A most preferred alloy composition is Rene' N5, which has a nominal composition in weight percent of about 7.5 percent cobalt, about 7 percent chromium, about 6.2 percent aluminum, about 6.5 percent tantalum, about 5 percent tungsten, about 1.5 percent molybdenum, about 3 percent rhenium, about 0.05 percent carbon, about 0.004 percent boron, about 0.15 percent hafnium, up to about 0.01 percent yttrium, balance nickel and incidental impurities. Other operable superalloys include, for example, Rene' N6, which has a nominal composition in weight percent of about 12.5 percent cobalt, about 4.2 percent chromium, about 1.4 percent molybdenum, about 5.75 percent tungsten, about 5.4 percent rhenium, about 7.2 percent tantalum, about 5.75 percent aluminum, about 0.15 percent hafnium, about 0.05 percent carbon, about 0.004 percent boron, about 0.01 percent yttrium, balance nickel and incidental impurities; Rene' 142, which has a nominal composition in weight percent of about 6.8 percent chromium, about 12.0 percent cobalt, about 1.5 percent molybdenum, about 2.8 percent rhenium, about 1.5 percent hafnium, about 6.15 percent aluminum, about 4.9 percent tungsten, about 6.35 percent tantalum, about 150 parts per million boron. about 0.12 percent carbon, balance nickel and incidental impurities; CMSX-4, which has a nominal composition in weight percent of about 9.60 percent cobalt, about 6.6 percent chromium, about 0.60 percent molybdenum, about 6.4 percent tungsten, about 3.0 percent rhenium, about 6.5 percent tantalum, about 5.6 percent aluminum, about 1.0 percent titanium, about 0.10 percent hafnium, balance nickel and incidental impurities; CMSX-10, which has a nominal composition in weight percent of about 7.00 percent cobalt, about 2.65 percent chromium, about 0.60 percent molybdenum, about 6.40 percent tungsten, about 5.50 percent rhenium, about 7.5 percent tantalum, about 5.80 percent aluminum, about 0.80 percent titanium, about 0.06 percent hafnium, about 0.4 percent niobium, balance nickel and incidental impurities; PWA1480, which has a nominal composition in weight percent of about 5.00 percent cobalt, about 10.0 percent chromium, about 4.00 percent tungsten, about 12.0 percent tantalum, about 5.00 percent aluminum, about 1.5 percent titanium, balance nickel and incidental impurities; PWA1484, which has a nominal composition in weight percent of about 10.00 percent cobalt, about 5.00 percent chromium, about 2.00 percent molybdenum, about 6.00 percent tungsten, about 3.00 percent rhenium, about 8.70 percent tantalum, about 5.60 percent aluminum, about 0.10 percent hafnium, balance nickel and incidental impurities; and MX-4, which has a nominal composition as set forth in U.S. Pat. No. 5,482,789, in weight percent, of from about 0.4 to about 6.5 percent ruthenium, from about 4.5 to about 5.75 percent rhenium, from about 5.8 to about 10.7 percent tantalum, from about 4.25 to about 17.0 percent cobalt, from 0 to about 0.05 percent hafnium, from 0 to about 0.06 percent carbon, from 0 to about 0.01 percent boron, from 0 to about 0.02 percent yttrium, from about 0.9 to about 2.0 percent molybdenum, from about 1.25 to about 6.0 percent chromium, from 0 to about 1.0 percent niobium, from about 5.0 to about 6.6 percent aluminum, from 0 to about 1.0 percent titanium, from about 3.0 to about 7.5 percent tungsten, and wherein the sum of molybdenum plus chromium plus niobium is from about 2.15 to about 9.0 percent, and wherein the sum of aluminum plus titanium plus tungsten is from about 8.0 to about 15.1 percent, balance nickel and incidental impurities. The use of the present invention is not limited to these preferred alloys, and has broader applicability.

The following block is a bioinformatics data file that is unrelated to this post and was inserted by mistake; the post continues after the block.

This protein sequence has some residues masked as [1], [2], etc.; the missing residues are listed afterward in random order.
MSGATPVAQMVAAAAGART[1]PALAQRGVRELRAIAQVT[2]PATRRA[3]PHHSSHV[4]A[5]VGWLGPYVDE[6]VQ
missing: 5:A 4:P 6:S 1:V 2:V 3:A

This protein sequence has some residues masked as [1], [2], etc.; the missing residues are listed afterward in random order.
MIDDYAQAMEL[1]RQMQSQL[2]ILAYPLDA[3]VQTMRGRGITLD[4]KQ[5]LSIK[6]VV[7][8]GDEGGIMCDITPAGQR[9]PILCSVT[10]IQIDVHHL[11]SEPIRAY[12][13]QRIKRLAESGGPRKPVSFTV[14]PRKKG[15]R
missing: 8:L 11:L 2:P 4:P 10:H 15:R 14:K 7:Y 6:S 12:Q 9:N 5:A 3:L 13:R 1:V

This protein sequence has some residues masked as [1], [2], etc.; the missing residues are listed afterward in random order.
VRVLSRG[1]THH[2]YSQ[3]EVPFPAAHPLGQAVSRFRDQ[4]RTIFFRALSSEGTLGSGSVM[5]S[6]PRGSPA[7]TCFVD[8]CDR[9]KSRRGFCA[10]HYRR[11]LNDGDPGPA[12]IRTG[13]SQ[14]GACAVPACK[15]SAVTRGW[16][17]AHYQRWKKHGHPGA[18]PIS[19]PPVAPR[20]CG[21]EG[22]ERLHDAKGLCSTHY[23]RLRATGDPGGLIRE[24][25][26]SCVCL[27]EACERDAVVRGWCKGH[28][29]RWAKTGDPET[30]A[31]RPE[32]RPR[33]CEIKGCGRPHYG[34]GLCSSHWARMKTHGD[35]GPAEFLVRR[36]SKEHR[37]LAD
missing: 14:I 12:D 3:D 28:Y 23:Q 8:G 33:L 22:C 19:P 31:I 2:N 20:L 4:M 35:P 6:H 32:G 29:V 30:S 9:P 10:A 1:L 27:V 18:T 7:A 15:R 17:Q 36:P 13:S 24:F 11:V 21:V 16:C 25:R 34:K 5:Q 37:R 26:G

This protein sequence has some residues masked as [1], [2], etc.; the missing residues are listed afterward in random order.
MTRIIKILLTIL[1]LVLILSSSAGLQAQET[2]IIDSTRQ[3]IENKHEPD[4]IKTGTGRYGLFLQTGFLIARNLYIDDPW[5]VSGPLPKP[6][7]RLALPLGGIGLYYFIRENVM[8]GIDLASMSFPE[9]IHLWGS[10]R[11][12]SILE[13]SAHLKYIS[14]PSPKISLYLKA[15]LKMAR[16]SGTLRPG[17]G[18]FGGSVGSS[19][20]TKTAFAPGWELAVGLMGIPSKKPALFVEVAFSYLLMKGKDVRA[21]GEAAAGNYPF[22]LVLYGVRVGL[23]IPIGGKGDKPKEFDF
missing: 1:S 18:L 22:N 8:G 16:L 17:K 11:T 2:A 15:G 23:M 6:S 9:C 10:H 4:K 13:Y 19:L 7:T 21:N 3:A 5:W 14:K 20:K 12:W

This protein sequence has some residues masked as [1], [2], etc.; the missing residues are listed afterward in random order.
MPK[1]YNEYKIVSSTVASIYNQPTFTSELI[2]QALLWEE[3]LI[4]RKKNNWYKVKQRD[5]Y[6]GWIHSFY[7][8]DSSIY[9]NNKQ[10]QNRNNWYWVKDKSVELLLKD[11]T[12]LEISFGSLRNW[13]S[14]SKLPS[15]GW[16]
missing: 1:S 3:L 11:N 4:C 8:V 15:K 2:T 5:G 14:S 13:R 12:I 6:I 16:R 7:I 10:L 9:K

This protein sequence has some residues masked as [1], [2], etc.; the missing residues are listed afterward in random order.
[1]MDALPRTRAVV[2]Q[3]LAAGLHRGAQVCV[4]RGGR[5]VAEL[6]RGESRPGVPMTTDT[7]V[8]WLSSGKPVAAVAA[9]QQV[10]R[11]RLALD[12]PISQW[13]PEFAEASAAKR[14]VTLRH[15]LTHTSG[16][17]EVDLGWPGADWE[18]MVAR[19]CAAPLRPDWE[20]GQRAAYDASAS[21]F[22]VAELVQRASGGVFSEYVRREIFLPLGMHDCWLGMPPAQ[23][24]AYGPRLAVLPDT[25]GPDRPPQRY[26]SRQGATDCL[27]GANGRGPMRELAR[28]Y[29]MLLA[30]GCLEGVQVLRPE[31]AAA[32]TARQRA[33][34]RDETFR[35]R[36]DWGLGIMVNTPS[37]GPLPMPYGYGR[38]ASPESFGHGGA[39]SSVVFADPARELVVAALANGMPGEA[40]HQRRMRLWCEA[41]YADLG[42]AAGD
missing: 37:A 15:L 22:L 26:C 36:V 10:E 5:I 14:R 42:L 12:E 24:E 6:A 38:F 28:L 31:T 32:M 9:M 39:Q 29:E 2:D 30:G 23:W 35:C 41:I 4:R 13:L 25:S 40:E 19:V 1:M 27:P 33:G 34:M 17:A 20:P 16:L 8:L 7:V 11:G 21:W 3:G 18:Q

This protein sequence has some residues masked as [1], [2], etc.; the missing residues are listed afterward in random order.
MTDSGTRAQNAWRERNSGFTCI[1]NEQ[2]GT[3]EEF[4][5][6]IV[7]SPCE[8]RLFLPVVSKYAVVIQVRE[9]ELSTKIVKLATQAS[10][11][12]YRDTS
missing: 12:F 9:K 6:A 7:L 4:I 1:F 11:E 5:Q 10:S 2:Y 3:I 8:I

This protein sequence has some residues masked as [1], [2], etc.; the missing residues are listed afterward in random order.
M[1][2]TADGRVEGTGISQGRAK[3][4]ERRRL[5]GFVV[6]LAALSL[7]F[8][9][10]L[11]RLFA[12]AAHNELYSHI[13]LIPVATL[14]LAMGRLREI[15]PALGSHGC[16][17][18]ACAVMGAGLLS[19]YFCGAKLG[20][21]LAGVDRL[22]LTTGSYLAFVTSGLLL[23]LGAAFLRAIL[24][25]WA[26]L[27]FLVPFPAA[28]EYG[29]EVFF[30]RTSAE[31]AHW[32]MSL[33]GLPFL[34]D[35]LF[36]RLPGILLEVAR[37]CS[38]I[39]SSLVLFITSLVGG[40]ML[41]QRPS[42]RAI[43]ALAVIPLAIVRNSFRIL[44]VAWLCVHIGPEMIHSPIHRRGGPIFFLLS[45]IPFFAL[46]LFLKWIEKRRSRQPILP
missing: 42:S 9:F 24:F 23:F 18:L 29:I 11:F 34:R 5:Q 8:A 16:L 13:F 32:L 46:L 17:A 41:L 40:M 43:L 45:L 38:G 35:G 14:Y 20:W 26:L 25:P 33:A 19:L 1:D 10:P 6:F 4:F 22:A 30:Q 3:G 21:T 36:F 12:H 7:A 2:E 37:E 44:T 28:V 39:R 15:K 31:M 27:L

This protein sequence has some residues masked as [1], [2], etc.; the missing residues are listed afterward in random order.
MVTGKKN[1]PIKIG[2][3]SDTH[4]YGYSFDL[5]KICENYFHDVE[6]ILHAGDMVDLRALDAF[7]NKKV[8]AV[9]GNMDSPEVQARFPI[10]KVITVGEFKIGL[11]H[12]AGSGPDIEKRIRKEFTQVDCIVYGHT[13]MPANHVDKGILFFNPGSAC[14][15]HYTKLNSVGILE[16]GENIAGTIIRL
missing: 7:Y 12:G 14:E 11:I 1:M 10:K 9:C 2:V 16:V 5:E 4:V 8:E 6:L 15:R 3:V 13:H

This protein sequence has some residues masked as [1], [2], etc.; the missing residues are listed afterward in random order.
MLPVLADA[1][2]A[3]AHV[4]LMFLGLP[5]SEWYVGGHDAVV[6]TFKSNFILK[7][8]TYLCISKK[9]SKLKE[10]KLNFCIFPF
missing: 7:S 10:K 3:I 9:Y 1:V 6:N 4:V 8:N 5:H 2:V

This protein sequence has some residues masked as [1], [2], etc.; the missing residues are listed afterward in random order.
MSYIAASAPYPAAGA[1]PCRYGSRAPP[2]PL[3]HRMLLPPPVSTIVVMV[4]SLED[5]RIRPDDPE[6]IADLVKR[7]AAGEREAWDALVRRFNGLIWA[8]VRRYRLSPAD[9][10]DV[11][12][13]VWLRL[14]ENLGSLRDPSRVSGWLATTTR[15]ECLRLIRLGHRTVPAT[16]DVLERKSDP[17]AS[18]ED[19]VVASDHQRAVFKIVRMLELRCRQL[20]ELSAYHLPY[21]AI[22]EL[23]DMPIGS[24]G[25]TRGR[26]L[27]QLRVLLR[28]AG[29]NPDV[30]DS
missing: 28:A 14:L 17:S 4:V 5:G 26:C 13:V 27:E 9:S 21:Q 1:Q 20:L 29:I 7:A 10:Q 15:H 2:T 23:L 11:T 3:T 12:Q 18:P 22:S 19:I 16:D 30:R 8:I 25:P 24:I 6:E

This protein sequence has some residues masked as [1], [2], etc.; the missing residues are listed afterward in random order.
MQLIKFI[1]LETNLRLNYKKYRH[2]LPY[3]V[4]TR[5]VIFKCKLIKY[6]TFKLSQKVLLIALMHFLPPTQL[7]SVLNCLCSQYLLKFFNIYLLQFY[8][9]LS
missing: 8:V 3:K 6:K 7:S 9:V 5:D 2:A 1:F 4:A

A coating prevention structure 78 is provided, numeral 62. The coating prevention structure, which may also be termed an external coating prevention structure, permits coating on the internal passages 34 but not on the external airfoil surface 38. Some specific types of coating prevention structures 78 will be discussed in relation to FIGS. 5-13. The airfoil 22 is assembled together, numeral 64, with the coating prevention structure within a deposition apparatus 80, illustrated in FIG. 4. The preferred deposition apparatus 80 of FIG. 4 includes a retort 82 having a retort inlet 84 and a retort outlet 86. A number of turbine blades 20 or turbine vanes are placed on a support 88 which is a solid barrier in the retort 82, except for a number of flow channels 90 therethrough. Each of the flow channels 90 is continuous with a precursor inlet end 92 of the internal passages 34 of the turbine blade 20. The precursor inlet end 92 is preferably at the root end 30 of the turbine blade 20. The support 88 divides the interior of the retort 82 into a source chamber 94 on one side of the support 88 and an outlet plenum 96 on the other side of the support 88. Gas can flow from the source chamber 94 to the outlet plenum 96 only by flowing through the flow channels 90 and the internal passages 34.